Investing.com - Silver prices fell to a six-week low on Monday, while gold extended sharp losses from the previous week amid expectations that the Federal Reserve could hike interest rates earlier than previously thought.
On the Comex division of the New York Mercantile Exchange, silver for May delivery fell to a session low of $20.10 a troy ounce, the weakest level since February 12.
Silver last traded at $20.19 a troy ounce during European morning hours, down 0.56%, or 11.3 cents.
Silver ended Friday’s session down 0.59%, or 12.0 cents, to settle at $20.31 an ounce. Futures were likely to find support at $20.08 a troy ounce, the low from February 12 and resistance at $20.58, the high from March 21.
Meanwhile, gold futures for June delivery fell to a session low of $1,322.00 a troy ounce, before trimming losses to last trade at $1,325.20 an ounce, down 0.81%, or $10.80.
Gold rose 0.4%, or $5.30, on Friday to settle at $1,336.00 an ounce. Futures were likely to find support at $1,319.10 a troy ounce, the low from February 24 and resistance at $1,343.20, the high from March 21.
Market watchers brought forward expectations for a rate increase by U.S. central bank after Fed Chair Janet Yellen suggested last week that a rate hike might come about six months after the bank’s stimulus program ends, which is expected to happen in the fall.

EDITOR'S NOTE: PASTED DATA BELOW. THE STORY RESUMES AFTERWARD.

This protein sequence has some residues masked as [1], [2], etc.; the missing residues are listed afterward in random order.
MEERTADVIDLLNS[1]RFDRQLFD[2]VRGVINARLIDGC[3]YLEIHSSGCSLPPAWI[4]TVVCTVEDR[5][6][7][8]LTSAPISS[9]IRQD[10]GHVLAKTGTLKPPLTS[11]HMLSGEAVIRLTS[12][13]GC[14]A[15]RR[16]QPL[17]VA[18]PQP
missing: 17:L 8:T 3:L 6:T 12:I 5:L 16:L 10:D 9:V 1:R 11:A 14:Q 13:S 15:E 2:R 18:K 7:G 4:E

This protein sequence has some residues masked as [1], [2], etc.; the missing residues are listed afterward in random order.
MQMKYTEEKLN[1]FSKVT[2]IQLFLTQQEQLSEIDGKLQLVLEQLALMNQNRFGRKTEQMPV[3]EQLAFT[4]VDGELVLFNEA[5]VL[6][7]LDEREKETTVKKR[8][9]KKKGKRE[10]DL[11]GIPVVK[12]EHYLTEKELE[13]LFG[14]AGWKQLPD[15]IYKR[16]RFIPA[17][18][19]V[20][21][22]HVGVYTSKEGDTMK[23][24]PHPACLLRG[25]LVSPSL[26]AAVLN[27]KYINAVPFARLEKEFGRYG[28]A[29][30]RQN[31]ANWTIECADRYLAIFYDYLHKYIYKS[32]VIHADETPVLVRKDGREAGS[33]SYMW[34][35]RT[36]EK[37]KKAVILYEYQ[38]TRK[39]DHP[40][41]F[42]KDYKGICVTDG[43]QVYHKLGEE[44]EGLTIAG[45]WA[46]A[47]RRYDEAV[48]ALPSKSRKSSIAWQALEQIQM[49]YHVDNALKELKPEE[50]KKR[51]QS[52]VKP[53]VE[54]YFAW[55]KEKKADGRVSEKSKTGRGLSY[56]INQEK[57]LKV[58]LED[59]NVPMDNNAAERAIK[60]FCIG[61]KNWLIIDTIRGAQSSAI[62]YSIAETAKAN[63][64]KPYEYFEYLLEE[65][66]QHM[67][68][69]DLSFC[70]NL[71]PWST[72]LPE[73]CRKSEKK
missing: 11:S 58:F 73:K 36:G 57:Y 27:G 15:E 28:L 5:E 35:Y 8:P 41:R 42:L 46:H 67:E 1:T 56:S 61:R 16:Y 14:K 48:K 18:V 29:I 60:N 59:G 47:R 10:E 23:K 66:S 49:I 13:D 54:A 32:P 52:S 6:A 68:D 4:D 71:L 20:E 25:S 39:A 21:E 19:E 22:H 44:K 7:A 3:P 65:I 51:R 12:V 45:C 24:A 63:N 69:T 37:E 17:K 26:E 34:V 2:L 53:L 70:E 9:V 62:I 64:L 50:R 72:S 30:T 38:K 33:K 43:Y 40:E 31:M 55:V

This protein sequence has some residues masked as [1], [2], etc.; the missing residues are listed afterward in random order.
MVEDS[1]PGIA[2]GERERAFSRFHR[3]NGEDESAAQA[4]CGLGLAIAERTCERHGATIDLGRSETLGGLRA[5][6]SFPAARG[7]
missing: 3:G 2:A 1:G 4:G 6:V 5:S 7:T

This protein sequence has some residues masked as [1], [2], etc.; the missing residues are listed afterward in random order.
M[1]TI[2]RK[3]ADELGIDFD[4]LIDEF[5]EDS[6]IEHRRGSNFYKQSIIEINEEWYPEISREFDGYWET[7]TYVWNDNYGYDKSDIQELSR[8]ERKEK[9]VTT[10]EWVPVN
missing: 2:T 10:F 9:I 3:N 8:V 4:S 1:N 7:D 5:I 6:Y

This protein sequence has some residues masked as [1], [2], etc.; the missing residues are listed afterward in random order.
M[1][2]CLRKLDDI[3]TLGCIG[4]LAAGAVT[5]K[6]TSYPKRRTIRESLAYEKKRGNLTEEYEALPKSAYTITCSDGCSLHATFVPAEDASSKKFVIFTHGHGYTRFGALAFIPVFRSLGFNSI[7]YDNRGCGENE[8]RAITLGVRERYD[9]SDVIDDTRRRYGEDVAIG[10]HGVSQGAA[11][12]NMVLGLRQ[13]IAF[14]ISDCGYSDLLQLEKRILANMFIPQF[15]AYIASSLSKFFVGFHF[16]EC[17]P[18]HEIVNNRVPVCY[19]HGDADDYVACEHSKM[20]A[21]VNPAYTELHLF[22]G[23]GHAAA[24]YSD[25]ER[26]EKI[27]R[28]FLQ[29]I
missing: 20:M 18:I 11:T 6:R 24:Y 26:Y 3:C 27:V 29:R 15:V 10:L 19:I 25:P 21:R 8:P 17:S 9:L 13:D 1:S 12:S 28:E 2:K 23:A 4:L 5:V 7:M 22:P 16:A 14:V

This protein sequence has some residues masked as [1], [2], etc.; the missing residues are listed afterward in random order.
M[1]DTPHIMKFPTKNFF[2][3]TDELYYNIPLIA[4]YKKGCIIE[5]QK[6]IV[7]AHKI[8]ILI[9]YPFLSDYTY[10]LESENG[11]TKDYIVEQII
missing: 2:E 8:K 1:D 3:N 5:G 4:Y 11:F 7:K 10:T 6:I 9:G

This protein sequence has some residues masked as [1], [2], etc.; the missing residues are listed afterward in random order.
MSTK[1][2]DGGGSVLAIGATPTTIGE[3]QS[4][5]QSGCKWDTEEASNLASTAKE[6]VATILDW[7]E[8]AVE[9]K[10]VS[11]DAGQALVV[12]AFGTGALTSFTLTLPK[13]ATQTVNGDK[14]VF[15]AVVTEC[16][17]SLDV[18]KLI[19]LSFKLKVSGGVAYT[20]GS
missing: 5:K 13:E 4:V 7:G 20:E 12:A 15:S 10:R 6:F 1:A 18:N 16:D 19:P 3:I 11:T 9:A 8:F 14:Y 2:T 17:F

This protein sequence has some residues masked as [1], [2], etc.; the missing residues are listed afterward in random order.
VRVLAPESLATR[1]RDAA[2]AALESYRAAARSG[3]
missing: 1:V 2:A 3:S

The comments prompted investors to bring forward expectations for a rate hike to as soon as March of next year.
Elsewhere on the Comex, copper futures for May delivery shed 0.2%, or 0.5 cents, to trade at $2.945 a pound.
Data released earlier showed that China’s HSBC Flash Purchasing Managers Index, the earliest indicator of the country''s industrial activity, fell to an eight-month low of 48.1 in March from a final reading of 48.5 in February.
The weaker than expected data fuelled hopes Beijing will unveil fresh stimulus measures to boost growth.
The industrial metal fell to $2.877 a pound on March 19, the lowest since July 2010, amid growing concerns over the health of China’s economy.
The Asian nation is the world’s largest copper consumer, accounting for almost 40% of world consumption last year.